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Gugulethu and Somali shopkeepers will hold a follow-up mass meeting on Wednesday to cement peace efforts following threats to renew the xenophobic violence of a year ago which displaced 20 000 refugees and migrants.
When some Gugulethu shop owners sent threatening letters to their Somali counterparts to get out of the township or be forced out, the Western Cape Anti-Eviction Campaign intervened to broker a peace deal, to be reviewed at Tuesday's meeting at the Ikhwezi Community hall in NY74, Gugulethu.
"On July 1 local businesses and Somali shopkeepers began implementing preliminary aspects of the deal sought to ease tensions between the two groups. A joint committee with the support of the Anti-Eviction Campaign distributed copies of the deal to all shops in the area. Shopkeepers then began to move their shops at least 100 metres away from one another - the deadline for this action being the end of July," said campaign spokesman Mncedisi Twalo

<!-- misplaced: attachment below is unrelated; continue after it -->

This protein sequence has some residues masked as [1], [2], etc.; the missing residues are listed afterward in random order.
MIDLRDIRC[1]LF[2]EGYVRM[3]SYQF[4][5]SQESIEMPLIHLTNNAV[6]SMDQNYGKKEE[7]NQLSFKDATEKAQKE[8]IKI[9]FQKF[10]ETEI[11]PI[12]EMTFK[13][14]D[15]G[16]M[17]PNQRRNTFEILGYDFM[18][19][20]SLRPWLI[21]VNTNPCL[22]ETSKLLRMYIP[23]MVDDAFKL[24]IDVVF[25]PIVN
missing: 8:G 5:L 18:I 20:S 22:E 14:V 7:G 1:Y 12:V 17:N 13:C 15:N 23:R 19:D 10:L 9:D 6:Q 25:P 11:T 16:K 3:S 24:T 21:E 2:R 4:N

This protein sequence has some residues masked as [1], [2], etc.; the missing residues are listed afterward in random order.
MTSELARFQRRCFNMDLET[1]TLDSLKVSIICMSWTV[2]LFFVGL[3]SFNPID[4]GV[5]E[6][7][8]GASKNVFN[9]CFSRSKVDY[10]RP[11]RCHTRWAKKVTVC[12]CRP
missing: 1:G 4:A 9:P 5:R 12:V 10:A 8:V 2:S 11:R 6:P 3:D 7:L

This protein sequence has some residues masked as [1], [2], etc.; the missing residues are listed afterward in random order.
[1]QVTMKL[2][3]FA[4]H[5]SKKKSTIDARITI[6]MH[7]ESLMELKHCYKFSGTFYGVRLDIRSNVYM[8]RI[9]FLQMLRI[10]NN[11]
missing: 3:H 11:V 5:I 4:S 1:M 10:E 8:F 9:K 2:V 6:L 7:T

"While this agreement has so far been successful in easing tensions for the time-being, the root of xenophobia in the Western Cape is not the inability of local businesses to compete. Rather, it is the cutthroat competition and dehumanising nature of South Africa's economy placing subsidised corporations at the centre of all government development plans."
Twalo also rejected government efforts to help prevent a repeat of xenophobic violence.
"The local and provincial ministries of economics and tourism added proposals (to the deal) to provide skills training scholarships to a paltry 23 local businesspeople throughout the entire Western Cape. Gugulethu (shopkeepers) have rejected this proposal," he said.